Human serum albumin is the most abundant plasma protein and has great potential as a safety natural carrier to deliver therapeutic agents [30, 31]. Due to its biocompatibility, low cost and easy preparation, albumin protein-based nanoparticles have been applied for various disease treatments, such as retinal ischemia, liver fibrosis, rheumatoid arthritis, and cancer [32,33,34]. Owing to the specific binding affinity between albumin and overexpress receptors of cancer cells, the formed albumin nanoparticles could accumulate at tumor site via enhanced permeability and retention (EPR) effect and receptor-mediated endocytosis [35]. Abraxane, is the albumin nanoparticles to deliver paclitaxel, which has been approved in clinical application of cancer treatment by FDA [36, 37]. Besides delivery of chemotherapeutic drugs, photosensitizers such as chlorin e6 and Indocyanine green have been encapsulated into albumin nanoparticles for PDT of cancer [38, 39]. Thanks to the 3D structure of albumin with hydrophobic and hydrophilic domains, together with abundant active groups, albumin is able to deliver various drug molecules and metal ions for combination therapy [40]. Therefore, human serum albumin is suitable as drug carrier for cancer treatment.

Taking all advantages into consideration, in this study, we developed self-assembled albumin nanoparticles (IGM) to encapsulate IR780 (NIR photosensitizer) and GA (Hsp90 inhibitor), which were further combined with MnO2 in the surface of nanoparticles with one-pot method (Fig. 1a). Due to the EPR effect, after intravenous injected into tumor bearing mice, IGM could accumulate at tumor site and catalyze the overexpress of H2O2 to generate O2, which could reverse hypoxic tumor microenvironment. With NIR laser irradiation, IGM could produce more singlet oxygen (1O2) or ROS to induce cell death via enhanced PDT. In addition, the GA could bind with Hsp90 to decrease its expression, which could increase sensitivity of PTT and reverse thermoresistance to enhance PTT therapeutic efficacy in vitro and in vivo (Fig. 1b). This study provides a simple strategy to form albumin nanoparticles, which could enhance phototherapy of NIR photosensitizers by both enhanced PDT and PTT for clinical cancer treatment.

Fig. 1
figure 1

Illustration of IGM for enhanced phototherapy. a Construction of IGM via self-assembled method. b After IGM accumulation at tumor site, IGM catalyzes H2O2 to reverse hypoxia for PDT enhancement and bind with Hsp90 to recover sensitivity of thermal effect for PTT enhancement

Materials and methods


HSA solution was obtained from Octapharma. Gambogic acid (GA) and IR780 were purchased from Aladdin Industrial Corporation (Shanghai, China). H2DCFDA and Cell Counting Kit-8 (CCK-8) was purchased from Beyotime Institute of Biotechnology (China). Singlet Oxygen Sensor Green (SOSG) was obtained from Thermo Fisher Scientific. Cytotoxicity ROS-ID Hypoxia/Oxidative Stress Detection Kit was obtained from Enzo Life Sciences. The other chemicals were used as obtained commercially without any further purification.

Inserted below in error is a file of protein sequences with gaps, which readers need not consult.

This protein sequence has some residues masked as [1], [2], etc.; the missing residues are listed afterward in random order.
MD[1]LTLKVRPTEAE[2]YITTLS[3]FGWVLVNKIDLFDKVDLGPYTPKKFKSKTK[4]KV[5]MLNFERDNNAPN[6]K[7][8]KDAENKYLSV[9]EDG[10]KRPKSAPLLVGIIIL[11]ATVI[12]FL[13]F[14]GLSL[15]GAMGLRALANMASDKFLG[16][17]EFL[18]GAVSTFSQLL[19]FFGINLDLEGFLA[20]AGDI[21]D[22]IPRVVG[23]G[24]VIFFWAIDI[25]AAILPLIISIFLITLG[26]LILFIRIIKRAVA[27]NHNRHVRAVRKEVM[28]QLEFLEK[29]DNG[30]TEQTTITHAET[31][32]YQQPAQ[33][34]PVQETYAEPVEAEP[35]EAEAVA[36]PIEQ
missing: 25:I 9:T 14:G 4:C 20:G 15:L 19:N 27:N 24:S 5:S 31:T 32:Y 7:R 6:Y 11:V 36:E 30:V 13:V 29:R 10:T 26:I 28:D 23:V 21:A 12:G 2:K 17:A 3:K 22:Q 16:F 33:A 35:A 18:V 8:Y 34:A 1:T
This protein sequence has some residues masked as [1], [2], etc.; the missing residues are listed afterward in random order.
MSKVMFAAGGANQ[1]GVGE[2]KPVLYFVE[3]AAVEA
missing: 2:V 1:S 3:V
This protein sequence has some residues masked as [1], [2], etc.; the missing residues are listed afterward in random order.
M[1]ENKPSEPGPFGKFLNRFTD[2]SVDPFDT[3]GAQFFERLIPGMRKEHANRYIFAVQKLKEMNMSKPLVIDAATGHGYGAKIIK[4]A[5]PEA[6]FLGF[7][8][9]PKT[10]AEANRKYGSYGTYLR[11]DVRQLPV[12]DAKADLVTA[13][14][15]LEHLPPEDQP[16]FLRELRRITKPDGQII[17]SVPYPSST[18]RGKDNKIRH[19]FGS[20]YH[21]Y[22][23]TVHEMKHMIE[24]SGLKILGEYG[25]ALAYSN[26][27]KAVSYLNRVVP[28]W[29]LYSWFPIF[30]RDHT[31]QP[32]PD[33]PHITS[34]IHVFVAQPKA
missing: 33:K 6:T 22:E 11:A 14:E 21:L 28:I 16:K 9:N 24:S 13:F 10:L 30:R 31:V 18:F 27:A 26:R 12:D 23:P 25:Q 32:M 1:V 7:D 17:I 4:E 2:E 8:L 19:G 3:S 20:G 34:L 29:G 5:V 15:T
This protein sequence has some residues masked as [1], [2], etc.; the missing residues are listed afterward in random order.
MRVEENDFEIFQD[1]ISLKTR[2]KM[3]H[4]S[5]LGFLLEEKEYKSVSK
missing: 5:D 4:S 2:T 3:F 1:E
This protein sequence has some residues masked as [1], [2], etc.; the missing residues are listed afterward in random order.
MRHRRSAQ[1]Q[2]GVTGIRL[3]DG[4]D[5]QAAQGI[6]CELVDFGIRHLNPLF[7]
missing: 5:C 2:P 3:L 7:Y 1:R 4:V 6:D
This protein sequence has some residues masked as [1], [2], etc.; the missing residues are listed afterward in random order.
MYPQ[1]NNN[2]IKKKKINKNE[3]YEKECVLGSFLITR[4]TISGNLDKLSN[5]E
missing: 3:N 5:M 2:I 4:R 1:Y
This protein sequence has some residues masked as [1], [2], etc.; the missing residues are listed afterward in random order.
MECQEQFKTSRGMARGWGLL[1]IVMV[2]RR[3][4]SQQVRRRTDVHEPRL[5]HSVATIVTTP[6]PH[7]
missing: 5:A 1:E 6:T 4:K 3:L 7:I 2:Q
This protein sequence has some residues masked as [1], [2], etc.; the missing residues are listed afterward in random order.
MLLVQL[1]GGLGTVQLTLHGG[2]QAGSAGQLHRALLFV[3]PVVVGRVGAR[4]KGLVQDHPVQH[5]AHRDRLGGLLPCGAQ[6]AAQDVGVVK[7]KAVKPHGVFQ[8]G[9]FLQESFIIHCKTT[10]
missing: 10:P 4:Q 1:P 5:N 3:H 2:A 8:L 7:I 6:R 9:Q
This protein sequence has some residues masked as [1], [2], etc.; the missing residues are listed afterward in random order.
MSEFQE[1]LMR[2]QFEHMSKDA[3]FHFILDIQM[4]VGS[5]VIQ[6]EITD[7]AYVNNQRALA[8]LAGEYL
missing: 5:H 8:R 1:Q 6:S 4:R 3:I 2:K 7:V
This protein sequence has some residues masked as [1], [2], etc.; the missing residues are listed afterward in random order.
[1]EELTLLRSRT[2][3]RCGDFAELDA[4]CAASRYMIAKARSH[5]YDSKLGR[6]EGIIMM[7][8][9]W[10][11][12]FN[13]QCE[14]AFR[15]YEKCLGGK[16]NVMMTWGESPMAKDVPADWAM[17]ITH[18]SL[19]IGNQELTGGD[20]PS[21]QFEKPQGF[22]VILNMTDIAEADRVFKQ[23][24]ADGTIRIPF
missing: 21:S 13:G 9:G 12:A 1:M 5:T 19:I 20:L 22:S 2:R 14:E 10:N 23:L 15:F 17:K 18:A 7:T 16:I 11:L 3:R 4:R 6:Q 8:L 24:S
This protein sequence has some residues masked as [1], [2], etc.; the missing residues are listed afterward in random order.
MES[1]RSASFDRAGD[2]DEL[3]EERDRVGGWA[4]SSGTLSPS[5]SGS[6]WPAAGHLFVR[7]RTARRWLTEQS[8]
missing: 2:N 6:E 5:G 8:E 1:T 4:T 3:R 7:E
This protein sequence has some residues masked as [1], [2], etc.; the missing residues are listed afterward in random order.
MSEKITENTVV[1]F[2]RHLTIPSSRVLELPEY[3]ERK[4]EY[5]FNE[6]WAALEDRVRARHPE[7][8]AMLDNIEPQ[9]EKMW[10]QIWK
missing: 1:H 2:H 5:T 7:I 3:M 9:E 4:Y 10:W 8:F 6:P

Preparation of IGM

The methanol solution (200 μl, IR780, 5 mg/ml and GA 4 mg/ml) was slowly dropped into HSA solution (2 ml, 20 mg/ml) and stirring for 30 min. After that, 100 μl of MnCl2 solution (20.2 mg/ml) was added and adjust pH to 9.0 with NaOH (1.0 M) [41, 42]. Then, the solution was stirred at 37 °C for another 2 h and dialyzed for 24 h to obtain IGM nanoparticles. They were stored at 4 °C for further experiments.

Characteristic of IGM

The concentration of IR780 and GA was determined by the UV–vis absorbance at 790 nm and 350 nm, respectively. The concentration of MnO2 was determined by ICP. The size and storage stability of IGM was determined by DLS (Malvern, UK). The structure and morphology were determined by transmission electron microscope (TEM).

Drug release of IGM

IGM (1 ml, GA, 80 μg/ml) were dialyzed against 10 ml PBS (pH 6.0 and 7.4) with 0.1% (w/v) Tween-80. At different time intervals, dialysis solution (1 ml) was obtained to determine by UV–vis spectrophotometer and then 1 ml PBS was added to keep dialysis system. Also, the NIR triggered GA release was evaluated in PBS (pH = 6.0) after dialyzed 12 h. After with NIR irradiation (808 nm, 0.8 W/cm2) for 2 min, the determination was similar as described.

Oxygen generation and photodynamic effect of IGM

The property of oxygen generation of IGM with addition of H2O2 was evaluated by Oxygen probe. In detailed, IG and different concentrations of IGM (0.5 ml, MnO2, 40 and 80 μg/ml) was added to H2O2 (3.5 ml, 1 mM) and the oxygen concentration was recorded within 4 min. SOSG (Ex/Em = 490/525 nm) was used to determine the generation of 1O2, which was oxidized with 1O2 to emit green fluorescence. Different samples (100 μl) was mixed with SOSG (20 μl, 50 μM) and irradiated with NIR laser (808 nm, 0.8 W/cm2). The fluorescence was recorded by fluorescence microplate reader.